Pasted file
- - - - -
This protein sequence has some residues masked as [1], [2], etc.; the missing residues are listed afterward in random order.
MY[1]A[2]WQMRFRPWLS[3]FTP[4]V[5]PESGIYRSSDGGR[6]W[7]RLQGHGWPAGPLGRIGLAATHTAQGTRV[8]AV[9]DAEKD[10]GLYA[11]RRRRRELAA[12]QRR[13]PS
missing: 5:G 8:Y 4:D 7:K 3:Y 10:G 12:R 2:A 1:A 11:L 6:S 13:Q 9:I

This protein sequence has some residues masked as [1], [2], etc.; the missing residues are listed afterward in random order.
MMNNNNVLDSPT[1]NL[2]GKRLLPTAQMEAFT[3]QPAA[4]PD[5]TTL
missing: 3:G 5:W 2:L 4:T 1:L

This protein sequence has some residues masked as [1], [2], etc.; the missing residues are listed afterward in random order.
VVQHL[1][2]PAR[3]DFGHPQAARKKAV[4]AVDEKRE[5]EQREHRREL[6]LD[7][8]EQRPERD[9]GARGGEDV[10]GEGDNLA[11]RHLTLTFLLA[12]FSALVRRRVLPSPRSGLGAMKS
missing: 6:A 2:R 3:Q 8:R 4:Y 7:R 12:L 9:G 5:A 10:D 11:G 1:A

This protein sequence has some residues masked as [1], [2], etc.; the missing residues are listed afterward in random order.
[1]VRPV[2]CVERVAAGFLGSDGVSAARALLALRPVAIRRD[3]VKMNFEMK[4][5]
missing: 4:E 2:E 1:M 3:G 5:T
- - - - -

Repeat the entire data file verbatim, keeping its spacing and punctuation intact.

This protein sequence has some residues masked as [1], [2], etc.; the missing residues are listed afterward in random order.
MY[1]A[2]WQMRFRPWLS[3]FTP[4]V[5]PESGIYRSSDGGR[6]W[7]RLQGHGWPAGPLGRIGLAATHTAQGTRV[8]AV[9]DAEKD[10]GLYA[11]RRRRRELAA[12]QRR[13]PS
missing: 5:G 8:Y 4:D 7:K 3:Y 10:G 12:R 2:A 1:A 11:L 6:S 13:Q 9:I

This protein sequence has some residues masked as [1], [2], etc.; the missing residues are listed afterward in random order.
MMNNNNVLDSPT[1]NL[2]GKRLLPTAQMEAFT[3]QPAA[4]PD[5]TTL
missing: 3:G 5:W 2:L 4:T 1:L

This protein sequence has some residues masked as [1], [2], etc.; the missing residues are listed afterward in random order.
VVQHL[1][2]PAR[3]DFGHPQAARKKAV[4]AVDEKRE[5]EQREHRREL[6]LD[7][8]EQRPERD[9]GARGGEDV[10]GEGDNLA[11]RHLTLTFLLA[12]FSALVRRRVLPSPRSGLGAMKS
missing: 6:A 2:R 3:Q 8:R 4:Y 7:R 12:L 9:G 5:A 10:D 11:G 1:A

This protein sequence has some residues masked as [1], [2], etc.; the missing residues are listed afterward in random order.
[1]VRPV[2]CVERVAAGFLGSDGVSAARALLALRPVAIRRD[3]VKMNFEMK[4][5]
missing: 4:E 2:E 1:M 3:G 5:T